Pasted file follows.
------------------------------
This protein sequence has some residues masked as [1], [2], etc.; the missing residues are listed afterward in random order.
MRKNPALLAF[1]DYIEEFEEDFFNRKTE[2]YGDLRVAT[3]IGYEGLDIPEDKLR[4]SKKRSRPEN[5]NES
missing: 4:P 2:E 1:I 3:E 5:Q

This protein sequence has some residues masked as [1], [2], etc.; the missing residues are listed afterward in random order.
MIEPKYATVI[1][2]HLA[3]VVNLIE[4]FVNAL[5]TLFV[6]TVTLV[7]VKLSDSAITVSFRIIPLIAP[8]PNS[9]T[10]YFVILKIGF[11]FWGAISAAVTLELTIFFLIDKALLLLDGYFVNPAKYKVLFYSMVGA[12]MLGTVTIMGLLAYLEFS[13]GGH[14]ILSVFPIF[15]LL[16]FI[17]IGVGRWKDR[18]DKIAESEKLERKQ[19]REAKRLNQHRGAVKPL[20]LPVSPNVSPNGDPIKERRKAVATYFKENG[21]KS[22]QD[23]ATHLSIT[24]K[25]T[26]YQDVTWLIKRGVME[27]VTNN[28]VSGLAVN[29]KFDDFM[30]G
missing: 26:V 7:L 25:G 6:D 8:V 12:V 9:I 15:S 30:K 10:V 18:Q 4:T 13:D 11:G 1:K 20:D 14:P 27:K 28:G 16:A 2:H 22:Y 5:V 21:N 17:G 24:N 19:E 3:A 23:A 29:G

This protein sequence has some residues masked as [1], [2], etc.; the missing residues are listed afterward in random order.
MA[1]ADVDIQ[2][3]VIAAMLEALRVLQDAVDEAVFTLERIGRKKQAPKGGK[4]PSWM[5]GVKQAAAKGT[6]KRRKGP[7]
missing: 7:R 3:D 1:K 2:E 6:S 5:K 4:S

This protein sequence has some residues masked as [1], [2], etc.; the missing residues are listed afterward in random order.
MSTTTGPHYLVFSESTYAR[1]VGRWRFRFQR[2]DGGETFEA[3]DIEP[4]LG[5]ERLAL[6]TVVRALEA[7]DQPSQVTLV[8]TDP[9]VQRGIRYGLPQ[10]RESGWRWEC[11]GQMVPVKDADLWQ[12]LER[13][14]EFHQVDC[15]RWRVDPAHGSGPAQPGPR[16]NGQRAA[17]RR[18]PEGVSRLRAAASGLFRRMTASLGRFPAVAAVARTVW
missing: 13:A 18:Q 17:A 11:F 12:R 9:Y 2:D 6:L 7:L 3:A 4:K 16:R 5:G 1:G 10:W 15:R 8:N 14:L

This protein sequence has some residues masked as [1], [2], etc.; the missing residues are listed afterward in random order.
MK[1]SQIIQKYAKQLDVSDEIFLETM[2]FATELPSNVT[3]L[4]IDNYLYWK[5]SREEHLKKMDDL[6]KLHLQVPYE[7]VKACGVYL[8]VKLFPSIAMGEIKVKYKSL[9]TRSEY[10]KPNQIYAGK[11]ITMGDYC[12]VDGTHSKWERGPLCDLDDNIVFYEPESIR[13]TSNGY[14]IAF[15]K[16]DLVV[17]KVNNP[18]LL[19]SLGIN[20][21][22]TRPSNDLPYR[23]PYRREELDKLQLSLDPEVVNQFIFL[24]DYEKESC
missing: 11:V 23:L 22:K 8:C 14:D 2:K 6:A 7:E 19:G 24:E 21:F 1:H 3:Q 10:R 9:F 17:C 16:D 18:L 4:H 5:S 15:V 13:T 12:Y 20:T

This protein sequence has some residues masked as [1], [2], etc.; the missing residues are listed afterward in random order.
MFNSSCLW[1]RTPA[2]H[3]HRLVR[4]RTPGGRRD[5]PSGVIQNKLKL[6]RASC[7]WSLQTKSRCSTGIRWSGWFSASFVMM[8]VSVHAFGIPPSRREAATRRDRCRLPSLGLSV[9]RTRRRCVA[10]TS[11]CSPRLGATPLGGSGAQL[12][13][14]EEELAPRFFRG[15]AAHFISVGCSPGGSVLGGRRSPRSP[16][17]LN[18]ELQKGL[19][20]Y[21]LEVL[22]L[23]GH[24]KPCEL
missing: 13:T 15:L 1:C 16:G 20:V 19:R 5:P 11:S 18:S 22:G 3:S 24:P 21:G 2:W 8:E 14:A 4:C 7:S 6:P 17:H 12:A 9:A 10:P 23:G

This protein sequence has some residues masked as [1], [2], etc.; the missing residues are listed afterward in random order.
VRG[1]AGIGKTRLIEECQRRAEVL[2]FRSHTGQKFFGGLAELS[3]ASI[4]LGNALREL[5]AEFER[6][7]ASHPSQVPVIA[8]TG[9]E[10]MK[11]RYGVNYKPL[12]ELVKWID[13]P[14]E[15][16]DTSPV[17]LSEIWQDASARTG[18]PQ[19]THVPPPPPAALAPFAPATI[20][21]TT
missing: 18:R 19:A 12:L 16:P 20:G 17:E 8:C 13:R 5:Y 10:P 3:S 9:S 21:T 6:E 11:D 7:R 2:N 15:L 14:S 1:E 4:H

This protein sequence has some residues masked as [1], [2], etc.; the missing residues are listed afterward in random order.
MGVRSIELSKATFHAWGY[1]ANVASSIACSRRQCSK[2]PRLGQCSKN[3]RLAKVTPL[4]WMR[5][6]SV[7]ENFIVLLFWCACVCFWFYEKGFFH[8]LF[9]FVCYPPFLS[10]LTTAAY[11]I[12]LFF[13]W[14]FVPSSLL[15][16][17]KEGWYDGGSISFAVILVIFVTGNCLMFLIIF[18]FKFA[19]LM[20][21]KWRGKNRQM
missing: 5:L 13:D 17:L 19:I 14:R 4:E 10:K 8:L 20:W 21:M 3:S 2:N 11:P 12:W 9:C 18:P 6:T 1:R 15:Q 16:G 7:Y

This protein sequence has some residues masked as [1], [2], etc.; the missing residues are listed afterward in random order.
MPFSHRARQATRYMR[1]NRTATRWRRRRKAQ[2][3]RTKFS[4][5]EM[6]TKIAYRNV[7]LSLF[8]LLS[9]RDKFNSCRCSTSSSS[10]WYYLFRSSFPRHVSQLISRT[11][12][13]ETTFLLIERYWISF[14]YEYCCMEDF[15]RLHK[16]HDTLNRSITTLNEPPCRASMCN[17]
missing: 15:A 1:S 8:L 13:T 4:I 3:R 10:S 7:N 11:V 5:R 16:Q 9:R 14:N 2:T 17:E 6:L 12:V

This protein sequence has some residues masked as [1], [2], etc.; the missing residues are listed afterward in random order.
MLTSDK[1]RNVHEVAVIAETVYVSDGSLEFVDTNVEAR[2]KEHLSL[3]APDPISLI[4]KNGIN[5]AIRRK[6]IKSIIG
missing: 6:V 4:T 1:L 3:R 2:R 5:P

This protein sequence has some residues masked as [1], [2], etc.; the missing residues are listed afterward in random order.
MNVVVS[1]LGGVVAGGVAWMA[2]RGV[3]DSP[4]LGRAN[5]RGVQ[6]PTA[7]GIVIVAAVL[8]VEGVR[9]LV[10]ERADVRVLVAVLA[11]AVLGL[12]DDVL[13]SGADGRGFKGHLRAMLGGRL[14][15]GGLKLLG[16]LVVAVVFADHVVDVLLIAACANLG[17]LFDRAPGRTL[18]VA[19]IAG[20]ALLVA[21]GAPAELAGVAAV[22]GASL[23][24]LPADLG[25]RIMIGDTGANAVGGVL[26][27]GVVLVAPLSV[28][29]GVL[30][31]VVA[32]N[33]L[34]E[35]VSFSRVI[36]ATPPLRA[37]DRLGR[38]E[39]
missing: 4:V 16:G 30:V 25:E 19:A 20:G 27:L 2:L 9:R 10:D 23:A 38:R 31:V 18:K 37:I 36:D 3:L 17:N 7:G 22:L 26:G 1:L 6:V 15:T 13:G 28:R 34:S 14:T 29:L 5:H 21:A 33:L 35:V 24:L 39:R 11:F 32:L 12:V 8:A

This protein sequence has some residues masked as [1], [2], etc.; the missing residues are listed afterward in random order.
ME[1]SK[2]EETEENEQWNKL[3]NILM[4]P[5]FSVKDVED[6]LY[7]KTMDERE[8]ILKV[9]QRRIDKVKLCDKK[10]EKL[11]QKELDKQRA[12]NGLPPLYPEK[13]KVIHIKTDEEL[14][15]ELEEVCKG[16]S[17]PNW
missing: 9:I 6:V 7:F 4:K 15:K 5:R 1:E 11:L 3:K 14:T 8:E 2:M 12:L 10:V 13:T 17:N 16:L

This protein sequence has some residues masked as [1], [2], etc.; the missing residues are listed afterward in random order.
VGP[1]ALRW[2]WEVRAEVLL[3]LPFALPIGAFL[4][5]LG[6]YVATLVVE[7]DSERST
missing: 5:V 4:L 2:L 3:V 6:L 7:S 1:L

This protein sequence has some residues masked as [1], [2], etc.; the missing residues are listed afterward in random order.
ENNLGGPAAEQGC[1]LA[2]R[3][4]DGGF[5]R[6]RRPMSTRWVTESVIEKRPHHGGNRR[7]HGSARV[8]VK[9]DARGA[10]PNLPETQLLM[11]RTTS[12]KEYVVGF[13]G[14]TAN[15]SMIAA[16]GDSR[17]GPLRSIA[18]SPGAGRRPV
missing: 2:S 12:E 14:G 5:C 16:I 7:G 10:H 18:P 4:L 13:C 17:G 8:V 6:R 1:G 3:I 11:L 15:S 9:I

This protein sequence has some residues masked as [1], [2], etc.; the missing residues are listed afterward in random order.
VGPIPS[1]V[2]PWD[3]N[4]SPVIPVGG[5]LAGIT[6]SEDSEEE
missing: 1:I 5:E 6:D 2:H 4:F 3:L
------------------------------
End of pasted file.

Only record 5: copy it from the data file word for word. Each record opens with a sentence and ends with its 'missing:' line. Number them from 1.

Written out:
This protein sequence has some residues masked as [1], [2], etc.; the missing residues are listed afterward in random order.
MK[1]SQIIQKYAKQLDVSDEIFLETM[2]FATELPSNVT[3]L[4]IDNYLYWK[5]SREEHLKKMDDL[6]KLHLQVPYE[7]VKACGVYL[8]VKLFPSIAMGEIKVKYKSL[9]TRSEY[10]KPNQIYAGK[11]ITMGDYC[12]VDGTHSKWERGPLCDLDDNIVFYEPESIR[13]TSNGY[14]IAF[15]K[16]DLVV[17]KVNNP[18]LL[19]SLGIN[20][21][22]TRPSNDLPYR[23]PYRREELDKLQLSLDPEVVNQFIFL[24]DYEKESC
missing: 11:V 23:L 22:K 8:C 14:D 2:K 6:A 7:E 19:G 24:E 21:F 1:H 3:Q 10:R 9:F 17:C 16:D 18:L 4:H 5:S 15:V 13:T 12:Y 20:T